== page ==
Following the sweep, the Client decided to move from these offices to a new building.
This case illustrates the importance of a thorough physical search, the only way possible of finding and identifying these covert microphones ends and small pieces of broken cable.
An international law firm engaged QCC to conduct a TSCM inspection (bug sweep) of selected offices and meeting rooms within their Swiss headquarters. The Client suspected eavesdropping after confidential information relating to financial negotiations was leaked. Initial investigations ruled out some common causes of information loss and QCC were asked to sweep the areas in which this confidential information had been discussed.
During the inspection QCC tested the digital telephone system and discovered analogue audio present on spare cables from the telephones in three of the target meeting rooms. Audio was present when the telephones were both on hook and off hook meaning room audio was being passed constantly down a spare pairs of wires out of the rooms.
QCC traced the cables and found that the structured cabling had been and modified and the spares wires had been diverted to terminal blocks under the sub floor within the IT equipment room. This modification was used to connect suitable recorders to the spare pairs containing the room audio.
Inside staff were suspected to be involved in this spying operation and without QCC’s covert handling of the inspection arrangements the spies could well have removed the devices before they were discovered. Other QCC specialist monitoring services were then used and 8 weeks later the eavesdropper was caught and admitted what had been going on.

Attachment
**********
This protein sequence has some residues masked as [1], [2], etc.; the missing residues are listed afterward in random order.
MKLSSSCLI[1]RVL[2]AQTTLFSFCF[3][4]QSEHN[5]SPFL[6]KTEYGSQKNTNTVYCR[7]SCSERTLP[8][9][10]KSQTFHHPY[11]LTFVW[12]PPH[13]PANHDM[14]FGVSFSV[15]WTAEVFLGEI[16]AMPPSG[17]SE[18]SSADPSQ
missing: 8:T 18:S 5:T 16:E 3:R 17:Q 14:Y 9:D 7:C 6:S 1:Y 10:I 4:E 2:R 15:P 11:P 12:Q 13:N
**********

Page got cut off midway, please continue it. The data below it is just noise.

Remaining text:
The Chairman of an international media company employed QCC to carry out TSCM inspections of the chairman’s transport fleet including inspections of two executive cars, a superyacht moored in the Mediterranean and a 12 seat executive jet hangered in the UK.
The inspection of the yacht discovered an historic eavesdropping attack within the main stateroom of the vessel. The solid state recorder bug found had corroded batteries and could have been in place for up to 2 years following a refit. On digital forensic examination the bug was found to hold recordings of conversations between 15 and 18 months before. QCC removed the device on the Clients instruction and now conducts regular inspections to maintain a suitable security stance for the Client.
The inspection of the jet discovered that the installed Wi-Fi system on-board was completely unsecured allowing interception of emails and data transmissions to and from the passenger’s laptops and tablet computers. QCC advised the Client on securing the systems involved including secure protocols for their use going forward.
The inspection of the 2 executive cars identified the unsecured Bluetooth wireless telephone systems installed leaving phone calls vulnerable to interception. QCC reconfigured the systems involved and installed handsets for secure use.
Trackers & homes
A Client who was the subject of significant level of press intrusion instructed QCC to provide support to counter the threat to his privacy. QCC carried out a risk assessment and proposed an inspection of the London residence and vehicle used by the Client.
During the vehicle TSCM inspection QCC discovered a live GPS tracking device had been attached to the rear of the vehicle which incorporated a GSM capability that enabled the eavesdropper to live track the principles vehicle. The device was removed and passed to the Clients solicitors who have made representations to the press complaints commission.
The security assessment of the London apartment revealed a failed attempt to gain access by a person posing as a pest control operative in the days previous. The concierge at the apartments block had refused entry as the building did not employ a pest control contractor and no appointment had been made. The concierge also became suspicious as the man claiming to be from the pest control company arrived as the passenger on a motorcycle (this was observed on perimeter CCTV) only a few minutes after the Client had left the building in the car containing the tracking device. QCC advised the Client on improving security procedures and now conducts regular TSCM inspections of the car and other sites relating to the Client.